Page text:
Word play

Not entirely surprisingly, perhaps (after all, I have chosen to write a blog), I love language.  I love it for both what it can convey and what it can evoke.  I love a well-turned phrase and word play, or what you might call, linguistic whimsy – one of my favourite words, that, whimsy – and yes, I love those too, words.  Words, words, words.  So many words, so little time (not to mention available head space in which to store them).  To help overcome that last, I’ve created this page as a depository for the words, phrases and quotes that have caught my eye and turned by head…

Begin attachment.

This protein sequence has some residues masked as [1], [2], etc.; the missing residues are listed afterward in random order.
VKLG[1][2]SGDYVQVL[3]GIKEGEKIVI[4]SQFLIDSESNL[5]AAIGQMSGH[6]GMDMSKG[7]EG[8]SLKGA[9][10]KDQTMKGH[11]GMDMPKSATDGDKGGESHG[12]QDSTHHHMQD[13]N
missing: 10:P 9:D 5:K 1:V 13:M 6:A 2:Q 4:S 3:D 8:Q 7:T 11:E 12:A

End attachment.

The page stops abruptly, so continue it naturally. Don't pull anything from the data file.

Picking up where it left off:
I was thrilled to discover recently that one of my all-time favourite things – the delicious smell produced by a sudden shower of rain falling on ground that hasn’t seen any in a while – has a name: petrichor.  I can’t for the life of me remember where I came across it (unusually for me), but it was certainly online, as it’s obvious that I copied and pasted it into the notes app on my phone rather than typed it.  A quick Google and up pops Wikipedia to tell me that petrichor is a relatively new word – only nine years older than me, in fact.  Wiki goes on to say that it was coined (so pleasing that we borrow from the lexicon of the mint when we talk about creating new words and phrases, language being a currency itself) by two researchers, Isabel Joy Bear (and isn’t that a great name?) and Roderick G. Thomas in 1964.  The etymology of the word is as poetic as the thing itself, coming from petra – the Greek word for ‘stone’ – and ichor, which I now know is the ‘fluid that flows in the veins of the gods in Greek mythology.’  (Source: https://en.wikipedia.org/wiki/Petrichor)  Still a little early in the year for petrichor, but I look forward to smelling it again soon.